Fleming ultimately appealed the decision, but that was not enough. He was out for blood. Buying a general election is hard, particularly when so many voters select a straight ticket option in the Presidential year. But buying a primary election, where turnout hovers only in the single digits, is significantly easier. Fleming recruited an attorney by the name of Elaine Palmer, almost exclusively bankrolled her campaign, and let the cards fall where they may.
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Editorial note: This is the first in our series of electronic interviews with candidates in contested primaries at both the Statewide level and throughout Harris County. We have sent eight open-ended questions to each of the candidates. The following are verbatim copies of the questions sent out and the answers received.
Lori Gray, candidate in the Democratic Party for 113th District Court (Harris County)
Texpatriate: What is your name?
LG: Lori C. Gray
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Laziness heralded the day for the Texas Democrats shooting themselves in the foot at the close of the filing deadline, but it is unbridled stupidity carrying the banner for the Harris County Democrats next year. Again, not from the leadership, but from the average people. I will post a full list at the bottom of the post, but would like to talk about a few things first.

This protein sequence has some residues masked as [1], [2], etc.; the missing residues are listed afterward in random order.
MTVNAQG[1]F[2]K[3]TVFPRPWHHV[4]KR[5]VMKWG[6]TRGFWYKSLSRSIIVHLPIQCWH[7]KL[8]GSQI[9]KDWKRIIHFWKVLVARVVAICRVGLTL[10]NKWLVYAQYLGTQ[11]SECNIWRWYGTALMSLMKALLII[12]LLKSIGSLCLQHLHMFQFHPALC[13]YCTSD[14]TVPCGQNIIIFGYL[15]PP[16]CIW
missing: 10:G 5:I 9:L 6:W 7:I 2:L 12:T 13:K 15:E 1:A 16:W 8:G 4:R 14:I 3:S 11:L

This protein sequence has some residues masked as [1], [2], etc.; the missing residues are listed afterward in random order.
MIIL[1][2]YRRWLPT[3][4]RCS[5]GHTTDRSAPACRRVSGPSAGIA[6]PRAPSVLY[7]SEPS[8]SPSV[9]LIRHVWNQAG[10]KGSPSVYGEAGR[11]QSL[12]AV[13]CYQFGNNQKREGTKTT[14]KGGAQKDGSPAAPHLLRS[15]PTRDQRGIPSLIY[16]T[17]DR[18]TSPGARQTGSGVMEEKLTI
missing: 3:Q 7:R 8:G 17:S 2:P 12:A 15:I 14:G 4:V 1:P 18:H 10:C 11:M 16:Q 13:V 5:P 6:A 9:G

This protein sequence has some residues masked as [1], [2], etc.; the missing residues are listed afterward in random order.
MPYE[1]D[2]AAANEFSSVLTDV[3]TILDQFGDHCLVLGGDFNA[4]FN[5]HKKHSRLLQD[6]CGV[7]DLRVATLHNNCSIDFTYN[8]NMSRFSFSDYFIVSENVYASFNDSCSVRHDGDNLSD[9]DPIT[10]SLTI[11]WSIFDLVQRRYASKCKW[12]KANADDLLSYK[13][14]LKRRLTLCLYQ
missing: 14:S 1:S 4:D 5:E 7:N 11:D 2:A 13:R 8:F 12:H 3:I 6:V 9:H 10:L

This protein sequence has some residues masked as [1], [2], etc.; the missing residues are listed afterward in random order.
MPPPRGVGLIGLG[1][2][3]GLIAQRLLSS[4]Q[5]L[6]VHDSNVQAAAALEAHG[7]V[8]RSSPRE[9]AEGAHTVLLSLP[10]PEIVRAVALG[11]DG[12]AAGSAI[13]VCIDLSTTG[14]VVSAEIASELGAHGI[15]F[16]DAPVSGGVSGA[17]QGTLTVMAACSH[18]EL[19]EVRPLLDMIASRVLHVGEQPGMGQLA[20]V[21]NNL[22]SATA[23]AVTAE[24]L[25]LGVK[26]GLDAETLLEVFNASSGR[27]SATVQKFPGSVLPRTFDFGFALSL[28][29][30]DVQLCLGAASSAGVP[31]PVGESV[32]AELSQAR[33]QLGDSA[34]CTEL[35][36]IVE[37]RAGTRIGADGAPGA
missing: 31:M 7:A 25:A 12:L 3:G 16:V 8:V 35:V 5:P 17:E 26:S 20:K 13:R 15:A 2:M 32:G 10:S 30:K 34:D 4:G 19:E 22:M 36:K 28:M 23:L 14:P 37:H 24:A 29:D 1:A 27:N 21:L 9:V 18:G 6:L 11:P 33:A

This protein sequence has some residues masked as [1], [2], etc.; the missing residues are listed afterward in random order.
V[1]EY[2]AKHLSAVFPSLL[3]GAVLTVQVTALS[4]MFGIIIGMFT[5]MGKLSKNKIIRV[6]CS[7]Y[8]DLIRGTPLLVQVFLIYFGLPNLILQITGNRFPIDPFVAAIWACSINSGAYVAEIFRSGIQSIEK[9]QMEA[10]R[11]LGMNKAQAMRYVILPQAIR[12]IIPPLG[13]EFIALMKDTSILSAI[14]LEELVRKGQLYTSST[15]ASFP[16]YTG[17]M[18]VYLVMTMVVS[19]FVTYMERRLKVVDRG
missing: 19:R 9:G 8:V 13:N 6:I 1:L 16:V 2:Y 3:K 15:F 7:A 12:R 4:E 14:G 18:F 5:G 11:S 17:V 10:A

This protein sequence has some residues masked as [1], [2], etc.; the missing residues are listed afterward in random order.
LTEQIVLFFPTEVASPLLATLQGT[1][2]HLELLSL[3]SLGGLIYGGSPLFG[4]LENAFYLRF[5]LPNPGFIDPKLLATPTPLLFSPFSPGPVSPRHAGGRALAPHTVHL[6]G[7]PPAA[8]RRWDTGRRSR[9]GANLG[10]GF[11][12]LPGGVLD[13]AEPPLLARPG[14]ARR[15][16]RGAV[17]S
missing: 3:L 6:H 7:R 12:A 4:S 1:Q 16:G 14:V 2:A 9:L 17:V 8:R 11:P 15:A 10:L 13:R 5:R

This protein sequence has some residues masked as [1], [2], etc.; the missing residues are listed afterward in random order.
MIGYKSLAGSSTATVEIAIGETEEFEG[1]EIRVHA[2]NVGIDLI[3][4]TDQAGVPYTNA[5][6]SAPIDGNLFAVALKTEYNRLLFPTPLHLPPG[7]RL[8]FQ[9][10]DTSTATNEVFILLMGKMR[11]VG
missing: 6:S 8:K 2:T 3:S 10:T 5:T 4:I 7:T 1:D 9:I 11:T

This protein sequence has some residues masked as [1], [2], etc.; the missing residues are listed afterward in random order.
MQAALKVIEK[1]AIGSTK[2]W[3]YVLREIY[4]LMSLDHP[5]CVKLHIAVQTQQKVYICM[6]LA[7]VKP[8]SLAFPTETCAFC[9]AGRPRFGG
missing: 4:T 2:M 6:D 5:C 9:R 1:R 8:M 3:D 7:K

There will be six Court of Appeals slots up for election to a 6 year term, between the seats on the 14th Court of Appeals and the 1st Court of Appeals. These elections were remarkably close in 2008, meaning that changing demographics should probably make them just as competitive –if not more– in 2014. But will they be competitive? No. Because the Democrats, once again, were too LAZY to contest half of the slots. One candidate, Jim Sharp, actually won in 2008. He will be running for re-election, and Kyle Carter, a good District Judge, will run for another post. These two men will be great candidates! Another candidate, Gordon Goodman, has filed but I do not have any info on him yet, nor do any of my attorney sources have information on him.
When it comes to District Courts in Harris County, there are a full 36 posts up for election, between Civil, Criminal, Family and Juvenile courts. In 2010, every single one of these posts had a Democratic candidate, and as I recall most every candidate was well qualified and overall competent. Only 27 of these will be contested by the Democrats this time around, including four races where Democrats will be fighting one another instead of the incumbent Republican judges.